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Finding Your Story

What is Your Dramatic Moment?

Who Are Your Main Characters?

What is Your Big Idea?

What is Your Story?

Exercises


The Art of Storytelling: Finding Your Story

    We all know people who are gifted storytellers - people who can captivate a crowd with their tales. While most of these people are charismatic and have a flair for language, they also have one important quality that you don't see: they know what makes a story worth telling.

    All good stories have a few elements in common: they contain interesting characters, who are involved in dramatic situations, and they all have a point, or a controlling idea. No one will be enthralled by a story that lacks these key elements.

    If you are visiting this Web site, you are, for one reason or another, compelled to tell a story. You may already have a sense of what makes a good story, but you may not be sure where to start when crafting a story of your own. Do you start with an interesting character? A dramatic moment? An intriguing idea?

    Different experts have different notions about the best way to start a story. Some say you should begin with a character. Syd Field, the screenwriting guru and author of Screenplay, says that characters are the heart and soul of story. Not only does a writer need good characters in order to engage the audience, he also needs his characters to show him how the story will evolve. Field argues that once you develop your characters and set them in motion, you'll discover what your story will and will not be. Field's method is well tested: several writers claim that their characters develop wills of their own, suggesting what the next turn of events or turn of phrase might be.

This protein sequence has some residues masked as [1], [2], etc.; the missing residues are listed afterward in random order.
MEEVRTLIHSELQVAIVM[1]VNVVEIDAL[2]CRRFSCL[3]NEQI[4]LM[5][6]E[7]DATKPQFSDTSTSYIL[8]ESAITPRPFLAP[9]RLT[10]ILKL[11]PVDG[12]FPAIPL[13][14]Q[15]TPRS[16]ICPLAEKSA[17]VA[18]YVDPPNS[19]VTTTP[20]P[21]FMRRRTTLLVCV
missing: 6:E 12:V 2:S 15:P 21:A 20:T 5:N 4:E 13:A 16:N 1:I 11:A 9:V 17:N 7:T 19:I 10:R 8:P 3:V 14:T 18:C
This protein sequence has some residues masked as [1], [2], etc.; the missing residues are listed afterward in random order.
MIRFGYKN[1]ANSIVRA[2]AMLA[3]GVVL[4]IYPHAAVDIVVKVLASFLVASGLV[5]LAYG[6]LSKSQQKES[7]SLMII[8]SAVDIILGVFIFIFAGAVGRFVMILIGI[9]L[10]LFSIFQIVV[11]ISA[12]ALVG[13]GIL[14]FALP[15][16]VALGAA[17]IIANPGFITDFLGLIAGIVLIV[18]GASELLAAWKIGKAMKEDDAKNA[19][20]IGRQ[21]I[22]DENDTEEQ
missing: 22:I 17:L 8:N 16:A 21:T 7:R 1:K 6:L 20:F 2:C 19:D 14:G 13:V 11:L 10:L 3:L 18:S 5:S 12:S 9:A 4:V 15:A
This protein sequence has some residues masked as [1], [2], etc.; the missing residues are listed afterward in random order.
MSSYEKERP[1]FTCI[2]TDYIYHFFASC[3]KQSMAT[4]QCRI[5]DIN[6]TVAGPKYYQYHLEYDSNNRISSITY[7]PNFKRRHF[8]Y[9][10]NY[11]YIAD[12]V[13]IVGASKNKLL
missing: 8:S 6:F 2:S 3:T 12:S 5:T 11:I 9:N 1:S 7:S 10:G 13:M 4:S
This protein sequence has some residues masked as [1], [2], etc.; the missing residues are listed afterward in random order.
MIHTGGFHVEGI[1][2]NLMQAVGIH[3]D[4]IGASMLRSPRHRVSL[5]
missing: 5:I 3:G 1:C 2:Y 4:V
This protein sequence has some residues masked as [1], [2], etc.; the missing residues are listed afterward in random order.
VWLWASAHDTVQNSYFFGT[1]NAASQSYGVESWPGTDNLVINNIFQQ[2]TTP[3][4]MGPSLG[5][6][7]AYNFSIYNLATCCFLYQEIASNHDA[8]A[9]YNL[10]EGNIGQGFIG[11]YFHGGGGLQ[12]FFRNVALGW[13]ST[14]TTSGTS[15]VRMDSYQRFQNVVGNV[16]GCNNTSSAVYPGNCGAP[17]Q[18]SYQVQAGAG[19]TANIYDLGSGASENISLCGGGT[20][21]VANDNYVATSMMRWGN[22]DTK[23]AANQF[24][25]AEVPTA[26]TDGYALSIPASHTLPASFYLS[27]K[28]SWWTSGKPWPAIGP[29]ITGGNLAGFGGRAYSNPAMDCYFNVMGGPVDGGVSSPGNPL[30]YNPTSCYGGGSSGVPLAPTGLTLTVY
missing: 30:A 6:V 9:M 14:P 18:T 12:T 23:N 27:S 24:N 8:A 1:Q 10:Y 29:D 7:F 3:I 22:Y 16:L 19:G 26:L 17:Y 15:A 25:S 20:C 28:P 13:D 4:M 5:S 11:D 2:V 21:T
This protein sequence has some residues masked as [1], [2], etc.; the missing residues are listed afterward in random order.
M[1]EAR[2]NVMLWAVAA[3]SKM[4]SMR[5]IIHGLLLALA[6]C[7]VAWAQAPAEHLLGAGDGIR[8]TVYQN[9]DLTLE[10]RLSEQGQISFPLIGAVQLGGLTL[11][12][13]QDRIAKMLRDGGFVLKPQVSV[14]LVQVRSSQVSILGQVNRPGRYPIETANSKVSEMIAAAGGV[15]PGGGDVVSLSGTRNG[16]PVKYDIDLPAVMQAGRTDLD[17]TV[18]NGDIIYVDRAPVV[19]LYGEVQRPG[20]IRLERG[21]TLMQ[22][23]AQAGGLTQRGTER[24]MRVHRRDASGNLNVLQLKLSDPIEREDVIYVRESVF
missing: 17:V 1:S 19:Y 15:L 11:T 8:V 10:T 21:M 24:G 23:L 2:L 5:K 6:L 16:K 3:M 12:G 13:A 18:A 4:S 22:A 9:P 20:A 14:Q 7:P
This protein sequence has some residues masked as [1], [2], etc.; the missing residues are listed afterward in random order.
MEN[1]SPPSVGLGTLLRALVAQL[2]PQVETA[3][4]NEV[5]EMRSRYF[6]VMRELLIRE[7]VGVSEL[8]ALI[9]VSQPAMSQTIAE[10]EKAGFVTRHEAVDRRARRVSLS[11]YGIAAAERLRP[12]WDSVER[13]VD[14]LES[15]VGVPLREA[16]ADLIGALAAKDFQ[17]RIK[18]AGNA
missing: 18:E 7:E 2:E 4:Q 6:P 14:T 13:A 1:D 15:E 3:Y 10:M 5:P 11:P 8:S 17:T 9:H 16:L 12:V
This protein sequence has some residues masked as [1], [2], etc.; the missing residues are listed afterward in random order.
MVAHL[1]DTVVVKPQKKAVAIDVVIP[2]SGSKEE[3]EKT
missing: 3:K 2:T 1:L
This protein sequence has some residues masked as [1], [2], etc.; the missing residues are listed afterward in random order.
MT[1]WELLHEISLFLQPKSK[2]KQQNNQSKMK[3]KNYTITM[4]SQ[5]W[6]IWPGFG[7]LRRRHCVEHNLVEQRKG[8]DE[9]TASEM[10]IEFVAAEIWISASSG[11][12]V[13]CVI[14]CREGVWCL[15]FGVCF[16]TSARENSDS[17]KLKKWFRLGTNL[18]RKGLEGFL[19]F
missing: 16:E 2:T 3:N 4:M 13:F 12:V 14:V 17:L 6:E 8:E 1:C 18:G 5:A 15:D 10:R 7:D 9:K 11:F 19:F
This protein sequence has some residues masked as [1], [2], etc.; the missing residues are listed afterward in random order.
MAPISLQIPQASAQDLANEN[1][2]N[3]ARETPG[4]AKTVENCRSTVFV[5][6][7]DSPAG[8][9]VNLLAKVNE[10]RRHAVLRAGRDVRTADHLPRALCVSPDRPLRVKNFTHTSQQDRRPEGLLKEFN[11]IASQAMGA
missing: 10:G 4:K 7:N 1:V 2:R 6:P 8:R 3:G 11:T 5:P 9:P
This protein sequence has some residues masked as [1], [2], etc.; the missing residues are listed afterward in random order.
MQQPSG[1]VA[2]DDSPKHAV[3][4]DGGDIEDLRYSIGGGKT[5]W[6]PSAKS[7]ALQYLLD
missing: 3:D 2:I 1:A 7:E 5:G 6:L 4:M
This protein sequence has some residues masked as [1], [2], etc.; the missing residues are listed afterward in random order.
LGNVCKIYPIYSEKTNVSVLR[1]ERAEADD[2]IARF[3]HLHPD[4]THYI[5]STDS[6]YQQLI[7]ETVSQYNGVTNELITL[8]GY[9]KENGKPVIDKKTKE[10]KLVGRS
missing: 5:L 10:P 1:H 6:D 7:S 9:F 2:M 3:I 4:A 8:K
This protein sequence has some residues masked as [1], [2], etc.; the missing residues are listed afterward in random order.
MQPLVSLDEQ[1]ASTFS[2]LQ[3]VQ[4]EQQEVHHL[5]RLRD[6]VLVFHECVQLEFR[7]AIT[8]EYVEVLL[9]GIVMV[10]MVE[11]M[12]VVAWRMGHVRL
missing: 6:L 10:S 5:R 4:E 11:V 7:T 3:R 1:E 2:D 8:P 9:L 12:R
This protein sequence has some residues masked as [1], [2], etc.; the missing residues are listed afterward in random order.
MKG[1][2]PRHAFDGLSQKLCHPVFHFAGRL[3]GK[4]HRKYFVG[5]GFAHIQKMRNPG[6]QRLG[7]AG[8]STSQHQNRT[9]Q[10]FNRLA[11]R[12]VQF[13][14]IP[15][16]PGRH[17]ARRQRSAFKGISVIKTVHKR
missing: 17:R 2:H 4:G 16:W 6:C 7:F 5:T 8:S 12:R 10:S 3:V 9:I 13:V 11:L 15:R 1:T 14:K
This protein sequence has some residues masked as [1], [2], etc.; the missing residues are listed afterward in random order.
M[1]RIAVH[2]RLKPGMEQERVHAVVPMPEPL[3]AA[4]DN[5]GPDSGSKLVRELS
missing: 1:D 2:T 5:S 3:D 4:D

But not every expert agrees that writers should begin with characters. Some claim that a good story begins with an idea. Robert McKee, author of the influential book, Story, argues that all stories are based on archetypal ideas like redemption, coming of age, and so on. Like the well-developed character, a strong archetypal story idea serves both audience and writer. First, an archetype presents the audience with something both universal and familiar: the story idea offers the viewer something to relate to. Second, the archetypal story idea provides the writer with a structure that is tried and true. For example, the archetypal love story follows the same structure: boy meets girl; boy loses girl; boy wins girl back (or some gender variation thereof).

    Clearly, a good story should have dramatic characters and a good dramatic idea. However, when you're writing a short film, there's a third possible starting place: the dramatic moment. Longer films give you more time to explore character, to develop plots and subplots, and to suggest ideas. But in the short film, you need to be economic and find a quicker route to your story. A truly dramatic moment has everything a good story needs - interesting characters in compelling situations, who are wrestling with a big idea. If a moment strikes you as dramatic, and you learn how to unpack it, you'll have all the important elements of a good story.



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